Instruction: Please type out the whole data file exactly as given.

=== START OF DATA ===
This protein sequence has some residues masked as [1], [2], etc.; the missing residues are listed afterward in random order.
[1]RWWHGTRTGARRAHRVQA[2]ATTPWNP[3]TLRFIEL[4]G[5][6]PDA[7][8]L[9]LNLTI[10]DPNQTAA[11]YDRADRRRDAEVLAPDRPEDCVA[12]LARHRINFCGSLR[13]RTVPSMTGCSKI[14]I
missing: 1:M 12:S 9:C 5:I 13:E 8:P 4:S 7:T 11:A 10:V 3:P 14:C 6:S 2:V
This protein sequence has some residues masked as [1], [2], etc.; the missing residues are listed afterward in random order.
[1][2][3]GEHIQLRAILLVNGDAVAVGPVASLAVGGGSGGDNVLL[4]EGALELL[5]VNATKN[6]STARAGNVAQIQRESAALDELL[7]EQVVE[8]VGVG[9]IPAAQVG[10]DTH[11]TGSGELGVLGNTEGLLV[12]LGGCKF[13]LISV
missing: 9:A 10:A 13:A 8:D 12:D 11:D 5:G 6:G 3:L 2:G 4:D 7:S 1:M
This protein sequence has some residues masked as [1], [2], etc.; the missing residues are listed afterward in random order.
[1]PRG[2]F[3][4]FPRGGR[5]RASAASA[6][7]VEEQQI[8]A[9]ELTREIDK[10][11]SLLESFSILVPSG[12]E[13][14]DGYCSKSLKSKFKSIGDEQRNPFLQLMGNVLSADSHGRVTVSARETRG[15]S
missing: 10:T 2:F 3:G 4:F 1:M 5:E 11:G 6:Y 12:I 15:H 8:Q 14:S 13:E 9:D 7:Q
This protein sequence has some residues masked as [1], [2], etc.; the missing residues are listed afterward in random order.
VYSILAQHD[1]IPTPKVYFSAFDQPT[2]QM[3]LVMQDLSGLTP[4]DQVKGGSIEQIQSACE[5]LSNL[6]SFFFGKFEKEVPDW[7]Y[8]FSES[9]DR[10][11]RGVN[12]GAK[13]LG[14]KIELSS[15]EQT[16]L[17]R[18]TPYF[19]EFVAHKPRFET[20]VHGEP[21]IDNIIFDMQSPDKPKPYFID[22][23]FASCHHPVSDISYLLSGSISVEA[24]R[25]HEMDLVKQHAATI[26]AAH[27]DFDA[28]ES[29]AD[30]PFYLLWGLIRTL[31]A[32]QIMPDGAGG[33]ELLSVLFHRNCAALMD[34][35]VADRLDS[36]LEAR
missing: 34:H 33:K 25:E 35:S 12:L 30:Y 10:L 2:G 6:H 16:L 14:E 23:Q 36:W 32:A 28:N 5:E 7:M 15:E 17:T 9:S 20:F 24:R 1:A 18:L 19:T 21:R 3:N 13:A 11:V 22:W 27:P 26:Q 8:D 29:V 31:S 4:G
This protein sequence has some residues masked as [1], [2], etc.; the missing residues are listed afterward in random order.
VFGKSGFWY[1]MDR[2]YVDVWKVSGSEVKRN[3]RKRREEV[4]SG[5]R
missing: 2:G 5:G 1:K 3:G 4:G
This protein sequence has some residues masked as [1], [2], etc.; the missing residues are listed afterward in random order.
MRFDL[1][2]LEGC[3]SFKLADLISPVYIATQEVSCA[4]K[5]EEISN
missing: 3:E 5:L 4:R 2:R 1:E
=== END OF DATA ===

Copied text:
This protein sequence has some residues masked as [1], [2], etc.; the missing residues are listed afterward in random order.
[1]RWWHGTRTGARRAHRVQA[2]ATTPWNP[3]TLRFIEL[4]G[5][6]PDA[7][8]L[9]LNLTI[10]DPNQTAA[11]YDRADRRRDAEVLAPDRPEDCVA[12]LARHRINFCGSLR[13]RTVPSMTGCSKI[14]I
missing: 1:M 12:S 9:C 5:I 13:E 8:P 4:S 7:T 11:A 10:V 3:P 14:C 6:S 2:V
This protein sequence has some residues masked as [1], [2], etc.; the missing residues are listed afterward in random order.
[1][2][3]GEHIQLRAILLVNGDAVAVGPVASLAVGGGSGGDNVLL[4]EGALELL[5]VNATKN[6]STARAGNVAQIQRESAALDELL[7]EQVVE[8]VGVG[9]IPAAQVG[10]DTH[11]TGSGELGVLGNTEGLLV[12]LGGCKF[13]LISV
missing: 9:A 10:A 13:A 8:D 12:D 11:D 5:G 6:G 3:L 2:G 4:D 7:S 1:M
This protein sequence has some residues masked as [1], [2], etc.; the missing residues are listed afterward in random order.
[1]PRG[2]F[3][4]FPRGGR[5]RASAASA[6][7]VEEQQI[8]A[9]ELTREIDK[10][11]SLLESFSILVPSG[12]E[13][14]DGYCSKSLKSKFKSIGDEQRNPFLQLMGNVLSADSHGRVTVSARETRG[15]S
missing: 10:T 2:F 3:G 4:F 1:M 5:E 11:G 6:Y 12:I 15:H 8:Q 14:S 13:E 9:D 7:Q
This protein sequence has some residues masked as [1], [2], etc.; the missing residues are listed afterward in random order.
VYSILAQHD[1]IPTPKVYFSAFDQPT[2]QM[3]LVMQDLSGLTP[4]DQVKGGSIEQIQSACE[5]LSNL[6]SFFFGKFEKEVPDW[7]Y[8]FSES[9]DR[10][11]RGVN[12]GAK[13]LG[14]KIELSS[15]EQT[16]L[17]R[18]TPYF[19]EFVAHKPRFET[20]VHGEP[21]IDNIIFDMQSPDKPKPYFID[22][23]FASCHHPVSDISYLLSGSISVEA[24]R[25]HEMDLVKQHAATI[26]AAH[27]DFDA[28]ES[29]AD[30]PFYLLWGLIRTL[31]A[32]QIMPDGAGG[33]ELLSVLFHRNCAALMD[34][35]VADRLDS[36]LEAR
missing: 34:H 33:K 25:E 35:S 12:L 30:Y 10:L 2:G 6:H 16:L 14:E 23:Q 36:W 32:A 28:N 5:E 7:M 15:E 17:T 9:S 20:F 24:R 1:A 18:L 19:T 21:R 3:N 13:A 11:V 22:W 27:P 26:Q 8:D 29:V 31:S 4:G
This protein sequence has some residues masked as [1], [2], etc.; the missing residues are listed afterward in random order.
VFGKSGFWY[1]MDR[2]YVDVWKVSGSEVKRN[3]RKRREEV[4]SG[5]R
missing: 2:G 5:G 1:K 3:G 4:G
This protein sequence has some residues masked as [1], [2], etc.; the missing residues are listed afterward in random order.
MRFDL[1][2]LEGC[3]SFKLADLISPVYIATQEVSCA[4]K[5]EEISN
missing: 3:E 5:L 4:R 2:R 1:E